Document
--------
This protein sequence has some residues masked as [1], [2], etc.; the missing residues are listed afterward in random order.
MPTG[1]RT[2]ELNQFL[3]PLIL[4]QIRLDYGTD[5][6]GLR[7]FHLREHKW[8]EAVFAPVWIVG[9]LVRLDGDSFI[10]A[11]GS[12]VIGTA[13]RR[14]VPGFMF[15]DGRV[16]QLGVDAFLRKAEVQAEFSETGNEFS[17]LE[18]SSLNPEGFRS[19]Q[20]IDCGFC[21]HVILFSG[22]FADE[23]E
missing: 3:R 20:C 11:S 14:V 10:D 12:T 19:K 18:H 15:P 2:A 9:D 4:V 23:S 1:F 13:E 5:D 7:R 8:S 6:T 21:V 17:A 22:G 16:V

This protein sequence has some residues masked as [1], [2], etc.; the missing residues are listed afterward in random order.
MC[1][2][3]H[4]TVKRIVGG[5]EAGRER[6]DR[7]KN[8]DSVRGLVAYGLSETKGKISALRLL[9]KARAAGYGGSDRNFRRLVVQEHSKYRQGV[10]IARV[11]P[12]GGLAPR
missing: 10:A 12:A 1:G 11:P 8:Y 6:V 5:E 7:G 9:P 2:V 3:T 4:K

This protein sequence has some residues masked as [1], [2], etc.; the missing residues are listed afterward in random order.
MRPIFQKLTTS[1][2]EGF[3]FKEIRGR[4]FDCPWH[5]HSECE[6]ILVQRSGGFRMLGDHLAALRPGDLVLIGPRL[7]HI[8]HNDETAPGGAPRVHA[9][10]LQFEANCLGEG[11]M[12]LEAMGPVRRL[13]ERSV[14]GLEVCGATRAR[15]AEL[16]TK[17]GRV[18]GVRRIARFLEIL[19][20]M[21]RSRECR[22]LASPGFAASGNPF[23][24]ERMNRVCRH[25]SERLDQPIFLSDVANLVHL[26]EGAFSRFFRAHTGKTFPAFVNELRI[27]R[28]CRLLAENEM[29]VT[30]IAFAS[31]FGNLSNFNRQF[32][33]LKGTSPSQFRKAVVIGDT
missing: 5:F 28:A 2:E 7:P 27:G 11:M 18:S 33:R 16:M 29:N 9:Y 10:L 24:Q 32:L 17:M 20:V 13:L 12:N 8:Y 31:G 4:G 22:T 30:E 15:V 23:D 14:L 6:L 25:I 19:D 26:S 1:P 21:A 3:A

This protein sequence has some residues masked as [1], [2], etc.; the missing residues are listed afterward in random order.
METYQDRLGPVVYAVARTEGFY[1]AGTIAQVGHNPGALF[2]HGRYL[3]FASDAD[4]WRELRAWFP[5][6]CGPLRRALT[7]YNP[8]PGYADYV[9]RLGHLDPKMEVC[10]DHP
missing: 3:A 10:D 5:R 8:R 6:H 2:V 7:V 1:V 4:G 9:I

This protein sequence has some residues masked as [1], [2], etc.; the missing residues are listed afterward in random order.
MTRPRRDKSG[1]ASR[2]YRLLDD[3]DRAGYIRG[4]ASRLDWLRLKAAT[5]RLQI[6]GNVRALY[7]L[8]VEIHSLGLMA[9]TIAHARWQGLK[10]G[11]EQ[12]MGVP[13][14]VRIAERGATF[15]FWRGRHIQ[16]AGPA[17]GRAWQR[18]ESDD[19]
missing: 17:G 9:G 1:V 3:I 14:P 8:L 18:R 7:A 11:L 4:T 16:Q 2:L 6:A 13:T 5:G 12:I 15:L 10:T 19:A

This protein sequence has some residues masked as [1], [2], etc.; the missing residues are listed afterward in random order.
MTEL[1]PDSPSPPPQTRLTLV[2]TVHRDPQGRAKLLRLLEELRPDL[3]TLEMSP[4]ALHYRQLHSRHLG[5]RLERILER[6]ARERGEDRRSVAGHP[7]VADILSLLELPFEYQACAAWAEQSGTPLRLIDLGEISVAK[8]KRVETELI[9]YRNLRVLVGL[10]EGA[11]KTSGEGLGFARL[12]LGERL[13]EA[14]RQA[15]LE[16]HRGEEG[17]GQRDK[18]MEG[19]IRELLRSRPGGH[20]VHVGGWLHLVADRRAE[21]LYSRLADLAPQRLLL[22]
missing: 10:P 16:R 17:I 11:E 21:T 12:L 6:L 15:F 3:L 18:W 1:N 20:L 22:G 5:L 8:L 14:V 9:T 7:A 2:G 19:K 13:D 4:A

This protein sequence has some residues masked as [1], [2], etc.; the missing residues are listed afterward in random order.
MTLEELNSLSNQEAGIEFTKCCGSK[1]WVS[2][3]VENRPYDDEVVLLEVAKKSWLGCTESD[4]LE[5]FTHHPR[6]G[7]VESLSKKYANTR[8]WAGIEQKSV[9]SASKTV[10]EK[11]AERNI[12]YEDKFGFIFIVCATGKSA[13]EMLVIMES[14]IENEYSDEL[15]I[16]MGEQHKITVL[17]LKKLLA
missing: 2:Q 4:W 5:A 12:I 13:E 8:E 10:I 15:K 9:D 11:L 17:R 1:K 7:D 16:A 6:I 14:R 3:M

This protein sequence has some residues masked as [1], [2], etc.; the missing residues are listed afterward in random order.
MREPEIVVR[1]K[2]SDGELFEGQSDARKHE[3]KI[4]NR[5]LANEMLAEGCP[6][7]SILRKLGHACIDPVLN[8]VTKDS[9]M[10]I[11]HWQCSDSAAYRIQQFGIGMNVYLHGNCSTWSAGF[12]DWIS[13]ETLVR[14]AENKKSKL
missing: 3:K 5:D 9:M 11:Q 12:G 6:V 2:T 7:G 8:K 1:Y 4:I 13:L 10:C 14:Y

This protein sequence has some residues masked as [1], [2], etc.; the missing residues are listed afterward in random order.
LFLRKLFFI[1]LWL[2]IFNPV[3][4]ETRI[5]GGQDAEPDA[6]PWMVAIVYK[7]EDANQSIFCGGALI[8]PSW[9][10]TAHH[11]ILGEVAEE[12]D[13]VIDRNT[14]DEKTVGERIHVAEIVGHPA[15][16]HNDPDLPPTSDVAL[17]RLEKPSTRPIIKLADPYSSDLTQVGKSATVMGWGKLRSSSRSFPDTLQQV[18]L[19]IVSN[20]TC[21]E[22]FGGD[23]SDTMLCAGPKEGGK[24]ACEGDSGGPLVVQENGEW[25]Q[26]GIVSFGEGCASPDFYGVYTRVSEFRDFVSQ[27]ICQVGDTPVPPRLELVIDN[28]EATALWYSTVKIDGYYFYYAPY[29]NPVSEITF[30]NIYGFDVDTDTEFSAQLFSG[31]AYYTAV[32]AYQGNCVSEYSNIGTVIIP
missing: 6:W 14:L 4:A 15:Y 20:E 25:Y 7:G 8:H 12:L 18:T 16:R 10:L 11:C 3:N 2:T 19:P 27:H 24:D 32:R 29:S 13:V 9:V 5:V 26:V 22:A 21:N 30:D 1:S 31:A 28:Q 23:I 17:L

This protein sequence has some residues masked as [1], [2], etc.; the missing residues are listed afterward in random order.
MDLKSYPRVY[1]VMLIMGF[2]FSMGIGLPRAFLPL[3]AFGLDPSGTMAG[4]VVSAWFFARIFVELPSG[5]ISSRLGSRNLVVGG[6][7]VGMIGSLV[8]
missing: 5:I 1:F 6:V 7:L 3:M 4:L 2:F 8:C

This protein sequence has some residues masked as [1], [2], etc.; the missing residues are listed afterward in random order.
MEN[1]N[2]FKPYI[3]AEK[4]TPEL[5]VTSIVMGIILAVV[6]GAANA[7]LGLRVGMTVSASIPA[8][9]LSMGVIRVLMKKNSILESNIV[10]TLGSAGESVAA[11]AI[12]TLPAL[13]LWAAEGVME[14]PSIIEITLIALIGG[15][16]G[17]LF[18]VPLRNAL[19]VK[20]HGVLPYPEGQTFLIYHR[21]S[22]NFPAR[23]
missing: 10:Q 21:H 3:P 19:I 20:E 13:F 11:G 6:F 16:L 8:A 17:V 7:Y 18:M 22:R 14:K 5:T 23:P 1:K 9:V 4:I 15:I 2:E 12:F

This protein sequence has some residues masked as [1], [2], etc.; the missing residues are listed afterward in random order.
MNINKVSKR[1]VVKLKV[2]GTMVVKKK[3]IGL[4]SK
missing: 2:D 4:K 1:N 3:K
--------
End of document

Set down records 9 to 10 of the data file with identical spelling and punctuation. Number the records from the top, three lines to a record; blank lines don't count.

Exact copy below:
This protein sequence has some residues masked as [1], [2], etc.; the missing residues are listed afterward in random order.
LFLRKLFFI[1]LWL[2]IFNPV[3][4]ETRI[5]GGQDAEPDA[6]PWMVAIVYK[7]EDANQSIFCGGALI[8]PSW[9][10]TAHH[11]ILGEVAEE[12]D[13]VIDRNT[14]DEKTVGERIHVAEIVGHPA[15][16]HNDPDLPPTSDVAL[17]RLEKPSTRPIIKLADPYSSDLTQVGKSATVMGWGKLRSSSRSFPDTLQQV[18]L[19]IVSN[20]TC[21]E[22]FGGD[23]SDTMLCAGPKEGGK[24]ACEGDSGGPLVVQENGEW[25]Q[26]GIVSFGEGCASPDFYGVYTRVSEFRDFVSQ[27]ICQVGDTPVPPRLELVIDN[28]EATALWYSTVKIDGYYFYYAPY[29]NPVSEITF[30]NIYGFDVDTDTEFSAQLFSG[31]AYYTAV[32]AYQGNCVSEYSNIGTVIIP
missing: 6:W 14:L 4:A 15:Y 20:E 25:Y 7:G 8:H 12:L 18:T 16:R 10:L 11:C 3:N 2:T 19:P 27:H 24:D 32:R 29:S 13:V 9:V 5:V 26:V 22:A 21:N 30:D 1:S 31:A 28:Q 23:I 17:L

This protein sequence has some residues masked as [1], [2], etc.; the missing residues are listed afterward in random order.
MDLKSYPRVY[1]VMLIMGF[2]FSMGIGLPRAFLPL[3]AFGLDPSGTMAG[4]VVSAWFFARIFVELPSG[5]ISSRLGSRNLVVGG[6][7]VGMIGSLV[8]
missing: 5:I 1:F 6:V 7:L 3:M 4:L 2:F 8:C